Angiogenesis, the process of new vessel formation requires sequential activation of different growth factors and their cognate receptors. Angiogenesis and an inflammatory reaction are often parallel running processes. Contributing role of angiogenesis in the pathogenesis of various inflammatory diseases is well established. There are several possible mechanisms how angiogenesis influences inflammatory cascades of arthritic diseases. First, neovascularization increases the nutrient supply to tumor like synovium. Second, the expanded endothelial cell surface area in an inflamed joint maximizes the routes of ingress that allow immune and inflammatory cells to adhere and migrate into the synovium. Finally, activated endothelial cells provide a potent source of proinflammatory cytokines, chemokines, and growth factors. Among inflammatory diseases of rheumatologic origin, role of angiogenesis has been most extensively studied in rheumatoid arthritis. Currently there is a major focus to manipulate the regulatory mechanisms involved in neovascularization and endothelial cell activation. Drug development targeting the pathophysiologic processes of angiogenesis is a fast growing discipline in clinical pharmacology. In this chapter we have addressed the role of angiogenesis and its therapeutic implication in rheumatoid arthritis and other inflammatory arthritis.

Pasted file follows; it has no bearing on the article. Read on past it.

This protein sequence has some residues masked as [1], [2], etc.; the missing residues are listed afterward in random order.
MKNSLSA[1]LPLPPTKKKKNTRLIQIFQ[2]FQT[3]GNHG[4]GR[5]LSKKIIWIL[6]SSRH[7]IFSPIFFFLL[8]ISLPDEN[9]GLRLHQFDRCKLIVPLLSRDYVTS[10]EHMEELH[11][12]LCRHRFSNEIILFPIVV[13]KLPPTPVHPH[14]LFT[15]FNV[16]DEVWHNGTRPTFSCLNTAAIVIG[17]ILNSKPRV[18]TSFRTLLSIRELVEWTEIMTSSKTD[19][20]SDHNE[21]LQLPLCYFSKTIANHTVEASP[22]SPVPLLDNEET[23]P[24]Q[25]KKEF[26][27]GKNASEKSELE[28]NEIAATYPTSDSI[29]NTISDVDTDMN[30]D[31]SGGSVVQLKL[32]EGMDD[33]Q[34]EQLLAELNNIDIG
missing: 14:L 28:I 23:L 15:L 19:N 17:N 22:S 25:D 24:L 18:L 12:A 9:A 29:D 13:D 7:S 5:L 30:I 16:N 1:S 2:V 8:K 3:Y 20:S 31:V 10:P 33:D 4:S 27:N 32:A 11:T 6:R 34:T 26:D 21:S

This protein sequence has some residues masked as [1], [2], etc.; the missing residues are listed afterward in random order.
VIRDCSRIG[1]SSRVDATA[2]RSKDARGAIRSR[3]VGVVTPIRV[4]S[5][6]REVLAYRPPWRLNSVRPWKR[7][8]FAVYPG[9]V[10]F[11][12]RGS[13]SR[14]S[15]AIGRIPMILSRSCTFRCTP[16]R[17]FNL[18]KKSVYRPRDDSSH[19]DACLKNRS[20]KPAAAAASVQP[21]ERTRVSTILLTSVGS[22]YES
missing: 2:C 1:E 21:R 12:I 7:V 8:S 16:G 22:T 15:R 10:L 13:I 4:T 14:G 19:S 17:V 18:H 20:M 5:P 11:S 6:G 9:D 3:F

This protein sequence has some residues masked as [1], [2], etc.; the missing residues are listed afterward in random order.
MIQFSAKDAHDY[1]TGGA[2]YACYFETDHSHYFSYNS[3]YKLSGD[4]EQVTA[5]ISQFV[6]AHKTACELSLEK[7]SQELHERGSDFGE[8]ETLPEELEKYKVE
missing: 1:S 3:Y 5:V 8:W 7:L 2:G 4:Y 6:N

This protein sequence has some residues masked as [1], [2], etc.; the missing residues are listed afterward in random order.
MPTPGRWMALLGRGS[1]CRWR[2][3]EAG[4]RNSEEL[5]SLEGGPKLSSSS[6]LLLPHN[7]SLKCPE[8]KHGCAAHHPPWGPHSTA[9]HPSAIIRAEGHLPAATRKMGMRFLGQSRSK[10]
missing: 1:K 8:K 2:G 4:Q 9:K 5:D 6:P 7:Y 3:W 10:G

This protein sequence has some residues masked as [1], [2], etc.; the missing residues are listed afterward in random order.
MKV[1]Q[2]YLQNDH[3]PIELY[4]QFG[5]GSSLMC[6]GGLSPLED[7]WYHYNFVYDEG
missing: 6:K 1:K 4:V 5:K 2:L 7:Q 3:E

|Original language||English (US)|
|Title of host publication||Anti-Angiogenic Functional and Medicinal Foods|
|Number of pages||33|
|ISBN (Print)||157444445X, 9781574444452|
|State||Published - Jan 1 2007|
ASJC Scopus subject areas
- Agricultural and Biological Sciences(all)